Greece will freeze extra defense spending until further notice, apart from programs already being implemented, Greek Defense Minister Nikos Dendias said over the weekend, while citing a re-evaluation of the country’s defense outlays and a more efficient handling of related spending.
A slow-down in defense spending will ostensibly allow Athens to evaluate not only its specific security requirements but the ever-evolving geopolitical landscape in its “neighborhood”, according to the reasoning reportedly expressed during a recent high-level meeting last month chaired by Prime Minister Kyriakos Mitsotakis, with the participation of Dendias, national security adviser Thanos Dokos and the Hellenic Armed Forces Chief of Staff, Gen. Konstantinos Floros, among others.
The “freeze” in additional defense spending reportedly puts on hold an ambitious program to build corvette-type warships – possibly in a Greek shipyard – and the acquisition of a fourth FDI HN or Belh@rra-class frigate. An option for such an acquisition has reportedly expired, in fact.
In addition, he cited an already announced suspension in plans to build a naval base to host naval transport vessels, eyed for the Pagasetic Gulf, as well as a major renovation of the Souda anchorage on western Crete. Nevertheless, certain projects for the strategically important Souda Base will continue, he said.
“It is my duty to ensure that Greek taxpayers’ every euro is spent only if necessary, and only if it’s part of a national strategy”, while underlining that defense diplomacy takes place far beyond the scope of whatever purchases.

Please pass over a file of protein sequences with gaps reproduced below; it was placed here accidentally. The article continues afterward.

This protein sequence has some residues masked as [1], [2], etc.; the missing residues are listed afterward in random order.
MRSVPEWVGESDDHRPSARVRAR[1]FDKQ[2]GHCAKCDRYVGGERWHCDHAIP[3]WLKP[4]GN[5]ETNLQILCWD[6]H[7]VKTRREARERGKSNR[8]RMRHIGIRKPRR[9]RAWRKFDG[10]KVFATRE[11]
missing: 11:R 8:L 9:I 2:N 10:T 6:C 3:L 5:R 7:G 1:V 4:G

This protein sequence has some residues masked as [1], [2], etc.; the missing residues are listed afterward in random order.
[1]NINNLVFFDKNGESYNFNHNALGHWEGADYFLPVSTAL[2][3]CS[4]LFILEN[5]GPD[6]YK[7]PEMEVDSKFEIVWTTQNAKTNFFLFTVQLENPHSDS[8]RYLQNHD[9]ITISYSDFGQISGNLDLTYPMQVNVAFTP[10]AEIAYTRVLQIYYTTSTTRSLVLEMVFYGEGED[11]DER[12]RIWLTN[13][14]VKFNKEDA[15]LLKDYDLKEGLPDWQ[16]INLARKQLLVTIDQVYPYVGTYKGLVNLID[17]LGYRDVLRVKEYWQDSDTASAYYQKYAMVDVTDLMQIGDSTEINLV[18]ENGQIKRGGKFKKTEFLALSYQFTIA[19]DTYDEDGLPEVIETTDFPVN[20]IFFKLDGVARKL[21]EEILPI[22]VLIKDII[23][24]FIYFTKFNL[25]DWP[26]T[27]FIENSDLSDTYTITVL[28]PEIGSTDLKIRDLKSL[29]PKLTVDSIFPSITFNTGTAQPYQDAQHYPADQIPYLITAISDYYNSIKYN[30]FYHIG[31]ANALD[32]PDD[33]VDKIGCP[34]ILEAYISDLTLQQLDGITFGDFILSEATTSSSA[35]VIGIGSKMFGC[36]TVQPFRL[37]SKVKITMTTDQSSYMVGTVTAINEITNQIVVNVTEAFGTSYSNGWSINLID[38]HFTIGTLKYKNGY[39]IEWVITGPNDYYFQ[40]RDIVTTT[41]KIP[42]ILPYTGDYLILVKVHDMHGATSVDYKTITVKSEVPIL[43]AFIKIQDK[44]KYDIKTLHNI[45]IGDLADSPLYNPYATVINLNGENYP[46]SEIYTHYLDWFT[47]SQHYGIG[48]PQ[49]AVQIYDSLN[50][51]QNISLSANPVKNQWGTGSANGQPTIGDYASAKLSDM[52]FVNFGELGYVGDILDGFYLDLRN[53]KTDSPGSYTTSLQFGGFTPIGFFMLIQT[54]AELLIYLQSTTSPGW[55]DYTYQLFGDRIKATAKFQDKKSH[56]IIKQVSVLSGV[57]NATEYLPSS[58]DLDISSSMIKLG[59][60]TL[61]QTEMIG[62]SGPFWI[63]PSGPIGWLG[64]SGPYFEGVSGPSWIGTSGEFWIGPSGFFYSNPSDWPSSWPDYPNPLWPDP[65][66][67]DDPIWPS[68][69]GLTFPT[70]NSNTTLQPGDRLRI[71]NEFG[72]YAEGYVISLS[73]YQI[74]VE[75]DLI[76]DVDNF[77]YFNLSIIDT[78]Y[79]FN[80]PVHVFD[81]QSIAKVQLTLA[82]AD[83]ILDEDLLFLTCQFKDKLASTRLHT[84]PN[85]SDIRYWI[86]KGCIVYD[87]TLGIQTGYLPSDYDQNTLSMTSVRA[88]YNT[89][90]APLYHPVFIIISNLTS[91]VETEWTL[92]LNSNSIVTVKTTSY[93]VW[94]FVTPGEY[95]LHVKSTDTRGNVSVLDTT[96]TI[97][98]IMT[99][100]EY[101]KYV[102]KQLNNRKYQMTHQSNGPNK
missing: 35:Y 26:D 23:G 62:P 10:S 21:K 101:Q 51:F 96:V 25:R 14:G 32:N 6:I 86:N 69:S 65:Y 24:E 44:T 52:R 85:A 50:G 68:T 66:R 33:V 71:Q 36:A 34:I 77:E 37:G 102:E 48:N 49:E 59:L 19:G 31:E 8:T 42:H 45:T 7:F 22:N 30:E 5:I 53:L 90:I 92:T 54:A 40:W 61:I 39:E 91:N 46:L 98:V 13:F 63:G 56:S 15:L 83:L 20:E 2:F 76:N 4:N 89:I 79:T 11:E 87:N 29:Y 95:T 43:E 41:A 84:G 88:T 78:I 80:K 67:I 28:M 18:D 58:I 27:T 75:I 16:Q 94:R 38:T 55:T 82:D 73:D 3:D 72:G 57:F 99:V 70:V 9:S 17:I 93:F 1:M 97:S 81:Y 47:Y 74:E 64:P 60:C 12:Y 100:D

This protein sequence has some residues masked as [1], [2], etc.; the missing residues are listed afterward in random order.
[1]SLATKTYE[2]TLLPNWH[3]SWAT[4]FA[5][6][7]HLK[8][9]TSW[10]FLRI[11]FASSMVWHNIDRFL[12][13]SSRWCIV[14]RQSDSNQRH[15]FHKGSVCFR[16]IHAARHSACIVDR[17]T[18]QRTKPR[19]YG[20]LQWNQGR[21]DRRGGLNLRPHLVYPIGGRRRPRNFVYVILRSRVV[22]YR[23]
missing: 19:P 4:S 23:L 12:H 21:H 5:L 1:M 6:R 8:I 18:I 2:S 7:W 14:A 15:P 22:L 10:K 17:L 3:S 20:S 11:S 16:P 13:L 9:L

At the same time, he underlined that the Mitsotakis government will respect contractual commitments that derive from the major ongoing armament programs, with the aim, however, being to balance needs and resources.
Some of the ongoing weapons procurement programs include, among others, acquisition of a trio of French-made FDI HN or Belh@rra-class frigates, fielding a squadron of Rafale fourth-generation fighter planes and modernization of the country’s F-16 fleet into “Viper class”, as well as delivery of MH-60R helicopters by the Hellenic Navy.
Regarding the latter, according to military sources, the US Navy this week completed the issuance of a certificate for three of the seven helicopters being prepared for delivery to the Greek armed forces.
At the same time, Athens is still awaiting a final response by Washington over Greece’s inclusion in the F35 program. The Greek government has previously signalled its intent to acquire the state-of-the-art stealth-like warplane.
Dendias said another priority is an expansion and boosting of domestic defense industries. He noted that problems faced by the Hellenic Aerospace Industry (HAI) and Hellenic Defense Systems SA are also again coming under scrutiny, so that the latter can fully meet national needs.
Additionally, he said a contract with a German-Dutch consortium and a decision over which Greek shipyard will undertake the upgrading of the Hellenic Navy’s MEKO-type frigates will come by the summer.
Dendias said the government has managed after four years and almost 14 billion euros worth of current and future spending to reverse the armed forces’ under-funding, up until 2019. However, as he emphasized, “we are obliged to prioritize and plan our defense programs over a 12-year period…and even if the EU decides to loosen its budgetary criteria related to the defense spending, resourses are not unlimited.”